Lent with the Book of Job (Ch 2)
February 23, 2023
Fr. John Colacino C.PP.S.


Chapter 2 (Thursday after Ash Wednesday)

One day the heavenly beings came to present themselves before the Lord, and Satan also came among them to present himself before the Lord. The Lord said to Satan, ‘Where have you come from?’ Satan answered the Lord, ‘From going to and fro on the earth, and from walking up and down on it.’ The Lord said to Satan, ‘Have you considered my servant Job? There is no one like him on the earth, a blameless and upright man who fears God and turns away from evil. He still persists in his integrity, although you incited me against him, to destroy him for no reason.’ Then Satan answered the Lord, ‘Skin for skin! All that people have they will give to save their lives. But stretch out your hand now and touch his bone and his flesh, and he will curse you to your face.’ The Lord said to Satan, ‘Very well, he is in your power; only spare his life.’ 

So Satan went out from the presence of the Lord, and inflicted loathsome sores on Job from the sole of his foot to the crown of his head. Job took a potsherd with which to scrape himself, and sat among the ashes. 

Then his wife said to him, ‘Do you still persist in your integrity? Curse God, and die.’ But he said to her, ‘You speak as any foolish woman would speak. Shall we receive the good at the hand of God, and not receive the bad?’ In all this Job did not sin with his lips. 

Now when Job’s three friends heard of all these troubles that had come upon him, each of them set out from his home—Eliphaz the Temanite, Bildad the Shuhite, and Zophar the Naamathite. They met together to go and console and comfort him. When they saw him from a distance, they did not recognize him, and they raised their voices and wept aloud; they tore their robes and threw dust in the air upon their heads. They sat with him on the ground for seven days and seven nights, and no one spoke a word to him, for they saw that his suffering was very great. 

We can find ample consolation not only in the New Testament but in the Old Testament as well. Consider the story of Job, and how, after the loss of his wealth and the destruction of his herds, not one, two or even three of his children were taken from him, but all of them together in the very flower of their youth. When you hear of his great spiritual courage, even if you are the weakest of men, it is not so difficult to recover yourself and return to life.
Let us too utter these words in every misfortune that life brings us, be it loss of wealth, bodily sickness, abuse, slander, or any other human ill. Let us say: The Lord gave, and the Lord has taken away; it has been done as the Lord willed. Blessed be the name of the Lord for ever.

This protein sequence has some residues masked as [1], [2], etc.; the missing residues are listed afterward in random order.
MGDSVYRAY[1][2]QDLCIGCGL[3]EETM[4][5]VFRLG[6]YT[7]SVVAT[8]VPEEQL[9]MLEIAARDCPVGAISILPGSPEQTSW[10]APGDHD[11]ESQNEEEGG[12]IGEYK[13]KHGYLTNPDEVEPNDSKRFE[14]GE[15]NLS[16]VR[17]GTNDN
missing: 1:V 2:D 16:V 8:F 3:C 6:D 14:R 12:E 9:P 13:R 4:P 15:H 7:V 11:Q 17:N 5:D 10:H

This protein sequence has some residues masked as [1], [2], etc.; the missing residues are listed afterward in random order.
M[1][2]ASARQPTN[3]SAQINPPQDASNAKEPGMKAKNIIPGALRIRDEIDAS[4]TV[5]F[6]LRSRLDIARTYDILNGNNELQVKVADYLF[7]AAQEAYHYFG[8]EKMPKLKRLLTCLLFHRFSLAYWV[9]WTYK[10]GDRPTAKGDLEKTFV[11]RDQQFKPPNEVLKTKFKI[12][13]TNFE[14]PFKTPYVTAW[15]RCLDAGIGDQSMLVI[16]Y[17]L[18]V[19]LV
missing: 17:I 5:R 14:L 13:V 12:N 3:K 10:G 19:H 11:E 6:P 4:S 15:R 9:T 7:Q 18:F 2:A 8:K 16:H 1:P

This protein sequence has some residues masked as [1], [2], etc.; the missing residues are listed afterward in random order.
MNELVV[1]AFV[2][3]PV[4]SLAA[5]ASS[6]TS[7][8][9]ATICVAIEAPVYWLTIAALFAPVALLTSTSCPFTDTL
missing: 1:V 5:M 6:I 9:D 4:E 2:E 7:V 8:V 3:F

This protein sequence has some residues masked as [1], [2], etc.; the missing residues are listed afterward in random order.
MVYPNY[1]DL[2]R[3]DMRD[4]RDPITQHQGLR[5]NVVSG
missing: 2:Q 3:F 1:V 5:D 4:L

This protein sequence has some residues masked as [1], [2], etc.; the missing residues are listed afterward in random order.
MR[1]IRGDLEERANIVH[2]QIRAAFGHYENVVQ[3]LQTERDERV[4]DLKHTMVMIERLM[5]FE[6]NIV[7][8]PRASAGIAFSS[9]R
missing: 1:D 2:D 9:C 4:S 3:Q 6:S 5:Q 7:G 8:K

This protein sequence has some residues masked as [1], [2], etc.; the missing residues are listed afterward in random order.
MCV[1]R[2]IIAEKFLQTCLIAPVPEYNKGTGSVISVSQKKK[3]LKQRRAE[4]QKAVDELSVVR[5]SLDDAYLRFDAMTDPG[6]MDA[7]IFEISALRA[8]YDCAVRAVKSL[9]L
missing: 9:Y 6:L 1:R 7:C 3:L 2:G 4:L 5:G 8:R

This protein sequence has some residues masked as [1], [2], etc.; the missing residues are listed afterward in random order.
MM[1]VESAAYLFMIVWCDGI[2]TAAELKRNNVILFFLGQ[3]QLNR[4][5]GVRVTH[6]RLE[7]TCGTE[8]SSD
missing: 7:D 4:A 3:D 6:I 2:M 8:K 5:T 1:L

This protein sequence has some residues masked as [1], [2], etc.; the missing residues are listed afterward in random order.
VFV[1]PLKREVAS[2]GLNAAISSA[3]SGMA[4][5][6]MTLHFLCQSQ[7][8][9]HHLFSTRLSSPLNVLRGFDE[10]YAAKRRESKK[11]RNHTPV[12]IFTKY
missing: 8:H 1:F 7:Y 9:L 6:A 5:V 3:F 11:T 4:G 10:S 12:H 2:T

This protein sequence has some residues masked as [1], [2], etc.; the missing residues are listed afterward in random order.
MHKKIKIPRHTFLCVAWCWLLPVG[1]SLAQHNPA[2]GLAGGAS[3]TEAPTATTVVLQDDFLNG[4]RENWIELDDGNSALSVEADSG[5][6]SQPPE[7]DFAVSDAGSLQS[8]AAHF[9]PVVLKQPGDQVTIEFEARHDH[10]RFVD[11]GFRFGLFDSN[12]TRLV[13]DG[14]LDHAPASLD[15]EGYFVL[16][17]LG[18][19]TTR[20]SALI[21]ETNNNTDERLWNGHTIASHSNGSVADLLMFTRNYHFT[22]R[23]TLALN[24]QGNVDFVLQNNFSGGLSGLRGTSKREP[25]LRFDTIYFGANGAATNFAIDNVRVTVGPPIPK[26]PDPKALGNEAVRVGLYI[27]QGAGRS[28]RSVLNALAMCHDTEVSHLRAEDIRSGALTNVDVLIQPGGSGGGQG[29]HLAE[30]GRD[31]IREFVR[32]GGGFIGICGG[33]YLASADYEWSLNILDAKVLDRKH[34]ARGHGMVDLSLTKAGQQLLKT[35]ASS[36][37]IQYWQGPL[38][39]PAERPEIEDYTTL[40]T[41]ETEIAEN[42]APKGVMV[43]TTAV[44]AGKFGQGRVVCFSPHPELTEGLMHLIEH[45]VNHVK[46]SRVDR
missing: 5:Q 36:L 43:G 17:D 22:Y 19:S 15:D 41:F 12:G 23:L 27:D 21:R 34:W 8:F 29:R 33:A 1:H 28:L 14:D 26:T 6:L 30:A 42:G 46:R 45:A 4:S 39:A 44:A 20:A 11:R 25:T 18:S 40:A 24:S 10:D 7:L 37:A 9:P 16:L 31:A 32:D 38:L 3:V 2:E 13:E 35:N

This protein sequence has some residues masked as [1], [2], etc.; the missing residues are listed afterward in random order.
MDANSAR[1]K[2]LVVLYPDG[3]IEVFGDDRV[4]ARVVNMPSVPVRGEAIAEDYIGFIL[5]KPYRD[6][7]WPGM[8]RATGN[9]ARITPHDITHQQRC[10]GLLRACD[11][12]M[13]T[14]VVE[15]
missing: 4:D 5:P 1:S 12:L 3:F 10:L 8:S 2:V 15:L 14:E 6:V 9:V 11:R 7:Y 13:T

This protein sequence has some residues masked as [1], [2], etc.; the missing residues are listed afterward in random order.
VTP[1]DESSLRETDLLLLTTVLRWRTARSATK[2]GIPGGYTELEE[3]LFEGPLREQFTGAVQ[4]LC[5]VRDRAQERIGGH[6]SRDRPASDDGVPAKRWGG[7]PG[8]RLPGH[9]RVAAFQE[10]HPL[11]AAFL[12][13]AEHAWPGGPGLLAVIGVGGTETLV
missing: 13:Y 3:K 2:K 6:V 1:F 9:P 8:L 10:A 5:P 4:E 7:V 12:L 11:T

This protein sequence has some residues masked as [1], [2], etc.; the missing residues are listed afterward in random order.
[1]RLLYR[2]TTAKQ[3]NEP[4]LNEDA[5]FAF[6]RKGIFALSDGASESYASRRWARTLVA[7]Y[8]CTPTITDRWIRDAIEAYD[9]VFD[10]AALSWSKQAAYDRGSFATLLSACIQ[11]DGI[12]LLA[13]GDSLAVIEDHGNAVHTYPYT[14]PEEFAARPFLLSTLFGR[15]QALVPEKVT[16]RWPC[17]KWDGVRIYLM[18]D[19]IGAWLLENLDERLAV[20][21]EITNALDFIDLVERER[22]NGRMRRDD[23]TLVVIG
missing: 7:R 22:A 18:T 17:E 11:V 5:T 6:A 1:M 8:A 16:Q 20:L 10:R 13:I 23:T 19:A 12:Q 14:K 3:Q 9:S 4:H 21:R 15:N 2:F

If we make this our philosophy, no misfortune will ever cause us suffering, however many we endure. The gain will always be greater than the loss, and the good will outweigh the bad, since with these words you attract the favour of God and shake off the tyranny of the devil. For as soon as you utter them, the devil at once takes to flight, and when he has gone the cloud of dejection lifts too and oppressive thoughts disappear in the company of their master; and besides all this you will have as your reward all the blessings both of earth and of heaven. You have a steadfast example in Job and also in the Apostles, who scorned the terrors of this world for God’s sake, and so gained the blessings of eternity. Let us then follow them, and in all that happens to us rejoice and give thanks to the benevolent God. So shall we pass this present life in contentment and gain the blessings to come, by the grace and kindness of our Lord Jesus Christ, to whom be glory, honour and power at all times, now and forever and to endless ages. Amen. (St. John Chrysostom, Hom. in paralyticum demissum).
Musical Selection (Giacomo Carissimi)
Audi, audi Job quas aerumnas coelum defluat 
super te. 

Quae me flagellant voces? Quis turbare praesumit 
animam meam? 

Spiritus malus est, sed esto fortis, Job. Ego Dei 
angelus te tuebor, te defendam. 

Aures meae non turbabuntur in voluntate 
Domini mei, malum spiritum spernam et mittam 
derelictum semperque dicam: "Sit nomen 
Domini benedictum".
Hear, hear, Job, what sorrows heaven casteth 
upon you. 

What voices scourge me? Who dareth trouble 
my soul? 

It is an evil spirit, Job, but be strong. I, the angel 
of God, shall defend thee, I shall save thee. 

That which the Lord willeth shall not trouble 
mine ears; I shall despise the evil spirit; I shall 
send him away without listening to him, and 
always shall say: "Blessed be the name of the Lord".
Direct our actions, Lord, by your holy inspiration
and carry them forward by your gracious help,
that all our works may begin in you
and by you be happily ended.
We ask this through our Lord Jesus Christ, your Son,
who lives and reigns with you in the unity of the Holy Spirit,
God for ever and ever. Amen.